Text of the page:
Davidson College, edX and the College Board announced today a new collaboration to provide Advanced Placement (AP) teachers and their students with access to a suite of online instructional modules to improve educational outcomes in calculus, physics and macroeconomics. National data show that many students struggle to complete such independent, college-level coursework. This new, blended learning model will use exam data to pinpoint challenging concepts in the three disciplines, and then develop and present concept-based resources using the edX platform for teachers and students.
"We are thrilled to join forces with edX and College Board--creative leaders working to expand access to the highest quality education--to provide AP teachers and students with effective, rigorous AP curricula that improves student learning, energizes teachers and exceeds the expectations of highly selective colleges," said Carol Quillen, president of Davidson College. "This project serves as a scalable model within the evolving education landscape as schools, teachers, organizations and families strive to make educational opportunity real for all of our kids."
"High school teachers and students have been using edX courses from the very beginning," said Anant Agarwal, president of edX. "And now, by partnering with Davidson College and the College Board, we will be providing Advanced Placement course modules designed specifically for their needs and believe that both students and teachers will embrace these new resources."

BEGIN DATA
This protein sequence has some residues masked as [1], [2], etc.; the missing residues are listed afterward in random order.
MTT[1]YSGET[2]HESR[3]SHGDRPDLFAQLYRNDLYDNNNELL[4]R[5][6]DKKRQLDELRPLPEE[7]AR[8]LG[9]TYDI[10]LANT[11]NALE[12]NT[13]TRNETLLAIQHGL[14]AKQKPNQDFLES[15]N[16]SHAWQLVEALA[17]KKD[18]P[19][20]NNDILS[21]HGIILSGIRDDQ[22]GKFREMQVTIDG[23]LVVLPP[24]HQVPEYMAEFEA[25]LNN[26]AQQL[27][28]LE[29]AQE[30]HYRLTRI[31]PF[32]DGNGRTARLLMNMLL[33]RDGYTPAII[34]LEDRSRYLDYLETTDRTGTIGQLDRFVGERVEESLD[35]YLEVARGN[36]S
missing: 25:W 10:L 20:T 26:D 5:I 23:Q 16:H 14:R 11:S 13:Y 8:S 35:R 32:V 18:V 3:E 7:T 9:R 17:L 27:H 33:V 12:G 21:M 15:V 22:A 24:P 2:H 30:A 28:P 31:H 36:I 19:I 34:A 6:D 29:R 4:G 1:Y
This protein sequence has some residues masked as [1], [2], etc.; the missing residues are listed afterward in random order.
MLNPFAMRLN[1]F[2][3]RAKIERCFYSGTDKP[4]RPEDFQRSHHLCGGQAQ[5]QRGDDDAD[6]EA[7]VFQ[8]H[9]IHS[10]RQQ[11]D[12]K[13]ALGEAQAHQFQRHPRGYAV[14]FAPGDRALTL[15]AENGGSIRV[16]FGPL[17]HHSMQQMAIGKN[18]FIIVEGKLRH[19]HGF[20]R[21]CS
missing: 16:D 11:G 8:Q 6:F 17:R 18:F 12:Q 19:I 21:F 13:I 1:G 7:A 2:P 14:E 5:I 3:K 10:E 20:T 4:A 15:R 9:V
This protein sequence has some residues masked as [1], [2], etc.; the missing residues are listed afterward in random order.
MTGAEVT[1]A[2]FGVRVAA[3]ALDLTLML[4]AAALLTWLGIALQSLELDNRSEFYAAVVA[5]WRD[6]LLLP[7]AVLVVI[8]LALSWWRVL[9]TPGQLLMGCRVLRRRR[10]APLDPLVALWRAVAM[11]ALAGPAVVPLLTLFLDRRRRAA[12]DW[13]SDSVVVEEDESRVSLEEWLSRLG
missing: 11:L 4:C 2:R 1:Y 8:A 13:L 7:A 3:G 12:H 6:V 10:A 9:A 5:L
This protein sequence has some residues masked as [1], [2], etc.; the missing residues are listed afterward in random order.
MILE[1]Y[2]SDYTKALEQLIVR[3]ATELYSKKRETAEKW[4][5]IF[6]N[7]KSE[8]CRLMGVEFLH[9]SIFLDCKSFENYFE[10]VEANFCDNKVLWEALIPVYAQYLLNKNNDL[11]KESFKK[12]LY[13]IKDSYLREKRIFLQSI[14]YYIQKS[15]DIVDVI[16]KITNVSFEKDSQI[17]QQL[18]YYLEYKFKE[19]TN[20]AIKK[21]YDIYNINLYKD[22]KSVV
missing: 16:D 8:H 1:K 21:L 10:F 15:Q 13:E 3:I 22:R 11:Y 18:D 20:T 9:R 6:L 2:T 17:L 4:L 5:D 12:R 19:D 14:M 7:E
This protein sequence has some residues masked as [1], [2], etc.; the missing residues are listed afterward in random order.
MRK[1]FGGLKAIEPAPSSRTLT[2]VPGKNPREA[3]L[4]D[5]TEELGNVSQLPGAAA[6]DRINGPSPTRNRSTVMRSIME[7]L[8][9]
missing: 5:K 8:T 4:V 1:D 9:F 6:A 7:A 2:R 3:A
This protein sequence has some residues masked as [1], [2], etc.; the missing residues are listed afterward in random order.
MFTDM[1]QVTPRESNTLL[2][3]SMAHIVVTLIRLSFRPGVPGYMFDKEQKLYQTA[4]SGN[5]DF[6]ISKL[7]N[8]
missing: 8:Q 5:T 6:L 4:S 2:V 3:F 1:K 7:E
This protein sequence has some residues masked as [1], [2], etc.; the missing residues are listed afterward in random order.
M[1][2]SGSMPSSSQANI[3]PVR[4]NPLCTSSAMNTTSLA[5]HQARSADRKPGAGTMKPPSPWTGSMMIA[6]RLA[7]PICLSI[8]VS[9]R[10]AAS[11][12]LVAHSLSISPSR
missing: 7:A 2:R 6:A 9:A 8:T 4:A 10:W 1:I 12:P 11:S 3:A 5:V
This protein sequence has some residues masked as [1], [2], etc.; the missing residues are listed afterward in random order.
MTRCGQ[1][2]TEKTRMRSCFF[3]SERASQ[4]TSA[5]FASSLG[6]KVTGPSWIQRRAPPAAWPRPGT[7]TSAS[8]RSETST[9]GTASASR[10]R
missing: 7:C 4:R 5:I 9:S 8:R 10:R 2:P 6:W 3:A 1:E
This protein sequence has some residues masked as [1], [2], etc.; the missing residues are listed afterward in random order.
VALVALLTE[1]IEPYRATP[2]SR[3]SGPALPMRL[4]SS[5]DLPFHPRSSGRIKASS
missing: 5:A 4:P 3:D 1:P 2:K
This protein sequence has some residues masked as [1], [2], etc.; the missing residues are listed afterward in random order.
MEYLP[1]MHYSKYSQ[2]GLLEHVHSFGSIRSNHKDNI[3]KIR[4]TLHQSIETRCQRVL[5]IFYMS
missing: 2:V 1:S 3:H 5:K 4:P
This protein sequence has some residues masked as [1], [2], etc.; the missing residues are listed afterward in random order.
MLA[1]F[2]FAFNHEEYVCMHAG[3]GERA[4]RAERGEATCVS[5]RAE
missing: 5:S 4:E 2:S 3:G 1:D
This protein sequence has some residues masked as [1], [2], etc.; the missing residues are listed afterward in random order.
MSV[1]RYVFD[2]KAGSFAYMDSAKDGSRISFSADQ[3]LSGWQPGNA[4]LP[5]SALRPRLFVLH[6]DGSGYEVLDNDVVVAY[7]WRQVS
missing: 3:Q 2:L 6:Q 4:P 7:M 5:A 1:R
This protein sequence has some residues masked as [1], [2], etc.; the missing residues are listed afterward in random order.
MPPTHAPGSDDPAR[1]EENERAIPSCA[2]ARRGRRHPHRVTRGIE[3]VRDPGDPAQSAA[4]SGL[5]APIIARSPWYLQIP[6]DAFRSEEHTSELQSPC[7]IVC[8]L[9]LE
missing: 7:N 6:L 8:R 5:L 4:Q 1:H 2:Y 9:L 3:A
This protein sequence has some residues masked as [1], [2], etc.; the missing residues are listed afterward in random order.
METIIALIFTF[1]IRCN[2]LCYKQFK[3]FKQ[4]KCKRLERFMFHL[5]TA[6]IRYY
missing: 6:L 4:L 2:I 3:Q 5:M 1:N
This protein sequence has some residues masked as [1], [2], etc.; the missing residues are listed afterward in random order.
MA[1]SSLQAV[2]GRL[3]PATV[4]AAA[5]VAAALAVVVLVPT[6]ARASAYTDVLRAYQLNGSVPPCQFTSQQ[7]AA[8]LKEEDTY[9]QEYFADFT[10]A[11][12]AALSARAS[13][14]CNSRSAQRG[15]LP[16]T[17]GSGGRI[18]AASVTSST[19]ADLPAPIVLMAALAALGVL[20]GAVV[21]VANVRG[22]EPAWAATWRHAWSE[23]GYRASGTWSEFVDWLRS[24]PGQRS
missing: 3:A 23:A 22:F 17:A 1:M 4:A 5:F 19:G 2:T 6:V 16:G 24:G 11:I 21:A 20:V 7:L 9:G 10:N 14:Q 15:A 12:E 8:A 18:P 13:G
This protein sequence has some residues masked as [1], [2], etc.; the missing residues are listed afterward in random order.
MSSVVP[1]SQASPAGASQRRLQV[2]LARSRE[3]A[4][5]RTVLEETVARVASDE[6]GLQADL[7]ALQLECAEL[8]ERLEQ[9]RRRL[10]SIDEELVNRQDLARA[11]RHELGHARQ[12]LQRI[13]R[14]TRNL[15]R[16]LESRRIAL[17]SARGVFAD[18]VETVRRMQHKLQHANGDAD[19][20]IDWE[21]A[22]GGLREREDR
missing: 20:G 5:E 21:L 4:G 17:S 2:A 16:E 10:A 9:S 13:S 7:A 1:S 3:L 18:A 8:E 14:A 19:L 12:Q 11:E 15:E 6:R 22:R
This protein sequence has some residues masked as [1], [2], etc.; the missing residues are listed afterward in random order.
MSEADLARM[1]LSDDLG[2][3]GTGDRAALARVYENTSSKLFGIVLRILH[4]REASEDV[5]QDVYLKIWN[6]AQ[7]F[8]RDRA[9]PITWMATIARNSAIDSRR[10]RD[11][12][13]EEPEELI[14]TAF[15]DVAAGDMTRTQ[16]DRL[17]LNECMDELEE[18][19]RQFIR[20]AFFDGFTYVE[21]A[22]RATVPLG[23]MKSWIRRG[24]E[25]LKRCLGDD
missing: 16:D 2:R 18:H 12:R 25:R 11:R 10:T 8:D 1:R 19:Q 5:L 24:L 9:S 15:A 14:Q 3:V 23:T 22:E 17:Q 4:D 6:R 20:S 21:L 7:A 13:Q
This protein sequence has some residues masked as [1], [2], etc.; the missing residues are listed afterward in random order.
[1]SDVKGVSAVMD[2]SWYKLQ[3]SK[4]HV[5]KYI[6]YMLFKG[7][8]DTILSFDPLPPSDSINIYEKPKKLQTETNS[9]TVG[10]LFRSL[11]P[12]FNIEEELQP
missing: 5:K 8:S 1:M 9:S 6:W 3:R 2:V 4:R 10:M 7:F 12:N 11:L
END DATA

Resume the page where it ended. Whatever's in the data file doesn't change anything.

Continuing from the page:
Using the edX learning platform and its tools, the new collaboration will develop online curricular units that are creative, rigorous and adaptable to different classroom contexts. The units will enable students and teachers to address challenging concepts in AP high school courses by blending online learning with classroom discussion and practice.
Guiding the development of content will be Davidson faculty who have written and graded AP exams, led AP summer workshops for high school teachers and teach in these core subjects. The faculty also will work with high school AP instructors, who will help to produce and evaluate the content, along with edX technologists and experts from College Board's test development committees, who will support development of the curricula to incorporate online and blended components.
Davidson will develop the units over the 2013-2014 academic year, pilot them in collaboration with Charlotte-Mecklenburg Schools, and then make them more widely available online through the edX platform and the AP Central website.